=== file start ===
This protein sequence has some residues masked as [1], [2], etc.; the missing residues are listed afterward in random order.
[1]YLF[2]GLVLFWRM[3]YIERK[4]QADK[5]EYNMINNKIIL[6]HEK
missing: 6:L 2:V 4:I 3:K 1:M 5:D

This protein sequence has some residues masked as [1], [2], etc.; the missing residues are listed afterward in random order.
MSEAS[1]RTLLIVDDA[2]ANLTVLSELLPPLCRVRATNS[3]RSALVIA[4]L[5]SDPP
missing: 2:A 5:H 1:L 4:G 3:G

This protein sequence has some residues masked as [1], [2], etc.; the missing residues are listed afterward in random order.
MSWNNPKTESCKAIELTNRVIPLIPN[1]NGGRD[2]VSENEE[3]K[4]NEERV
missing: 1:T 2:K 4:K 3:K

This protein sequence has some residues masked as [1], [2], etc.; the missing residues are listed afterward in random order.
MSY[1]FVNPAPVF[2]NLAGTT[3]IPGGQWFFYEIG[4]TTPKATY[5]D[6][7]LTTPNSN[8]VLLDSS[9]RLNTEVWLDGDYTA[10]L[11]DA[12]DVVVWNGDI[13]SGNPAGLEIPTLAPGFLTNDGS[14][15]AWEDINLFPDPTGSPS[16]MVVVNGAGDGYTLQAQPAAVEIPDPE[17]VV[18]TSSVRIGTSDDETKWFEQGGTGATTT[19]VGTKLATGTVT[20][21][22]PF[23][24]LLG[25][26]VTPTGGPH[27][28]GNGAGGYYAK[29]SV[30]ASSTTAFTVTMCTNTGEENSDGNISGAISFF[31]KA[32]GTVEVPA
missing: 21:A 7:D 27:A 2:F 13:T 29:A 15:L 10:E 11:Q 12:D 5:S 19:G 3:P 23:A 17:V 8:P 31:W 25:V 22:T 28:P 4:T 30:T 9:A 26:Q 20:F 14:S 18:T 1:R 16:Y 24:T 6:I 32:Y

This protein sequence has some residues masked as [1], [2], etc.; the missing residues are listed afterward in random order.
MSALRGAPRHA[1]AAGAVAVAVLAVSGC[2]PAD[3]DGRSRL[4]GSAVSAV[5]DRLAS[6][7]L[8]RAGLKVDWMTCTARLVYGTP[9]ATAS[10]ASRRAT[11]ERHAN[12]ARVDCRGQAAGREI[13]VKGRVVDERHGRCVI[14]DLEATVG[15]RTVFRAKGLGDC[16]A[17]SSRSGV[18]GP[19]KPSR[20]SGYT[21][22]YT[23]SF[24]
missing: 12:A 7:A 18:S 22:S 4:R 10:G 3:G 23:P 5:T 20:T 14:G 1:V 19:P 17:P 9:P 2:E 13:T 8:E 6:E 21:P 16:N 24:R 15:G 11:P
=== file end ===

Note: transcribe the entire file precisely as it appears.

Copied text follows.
This protein sequence has some residues masked as [1], [2], etc.; the missing residues are listed afterward in random order.
[1]YLF[2]GLVLFWRM[3]YIERK[4]QADK[5]EYNMINNKIIL[6]HEK
missing: 6:L 2:V 4:I 3:K 1:M 5:D

This protein sequence has some residues masked as [1], [2], etc.; the missing residues are listed afterward in random order.
MSEAS[1]RTLLIVDDA[2]ANLTVLSELLPPLCRVRATNS[3]RSALVIA[4]L[5]SDPP
missing: 2:A 5:H 1:L 4:G 3:G

This protein sequence has some residues masked as [1], [2], etc.; the missing residues are listed afterward in random order.
MSWNNPKTESCKAIELTNRVIPLIPN[1]NGGRD[2]VSENEE[3]K[4]NEERV
missing: 1:T 2:K 4:K 3:K

This protein sequence has some residues masked as [1], [2], etc.; the missing residues are listed afterward in random order.
MSY[1]FVNPAPVF[2]NLAGTT[3]IPGGQWFFYEIG[4]TTPKATY[5]D[6][7]LTTPNSN[8]VLLDSS[9]RLNTEVWLDGDYTA[10]L[11]DA[12]DVVVWNGDI[13]SGNPAGLEIPTLAPGFLTNDGS[14][15]AWEDINLFPDPTGSPS[16]MVVVNGAGDGYTLQAQPAAVEIPDPE[17]VV[18]TSSVRIGTSDDETKWFEQGGTGATTT[19]VGTKLATGTVT[20][21][22]PF[23][24]LLG[25][26]VTPTGGPH[27][28]GNGAGGYYAK[29]SV[30]ASSTTAFTVTMCTNTGEENSDGNISGAISFF[31]KA[32]GTVEVPA
missing: 21:A 7:D 27:A 2:F 13:T 29:A 15:L 10:E 11:Q 12:D 5:S 19:G 3:P 23:A 17:V 8:P 31:W 25:V 22:T 28:P 4:T 30:T 9:A 26:Q 20:F 14:S 18:T 1:R 16:Y 24:T 6:I 32:Y

This protein sequence has some residues masked as [1], [2], etc.; the missing residues are listed afterward in random order.
MSALRGAPRHA[1]AAGAVAVAVLAVSGC[2]PAD[3]DGRSRL[4]GSAVSAV[5]DRLAS[6][7]L[8]RAGLKVDWMTCTARLVYGTP[9]ATAS[10]ASRRAT[11]ERHAN[12]ARVDCRGQAAGREI[13]VKGRVVDERHGRCVI[14]DLEATVG[15]RTVFRAKGLGDC[16]A[17]SSRSGV[18]GP[19]KPSR[20]SGYT[21][22]YT[23]SF[24]
missing: 12:A 7:A 18:S 22:S 4:R 10:G 3:G 23:P 5:T 20:T 14:G 1:V 19:P 17:P 9:P 2:E 13:T 8:E 6:E 21:P 16:N 24:R 15:G 11:P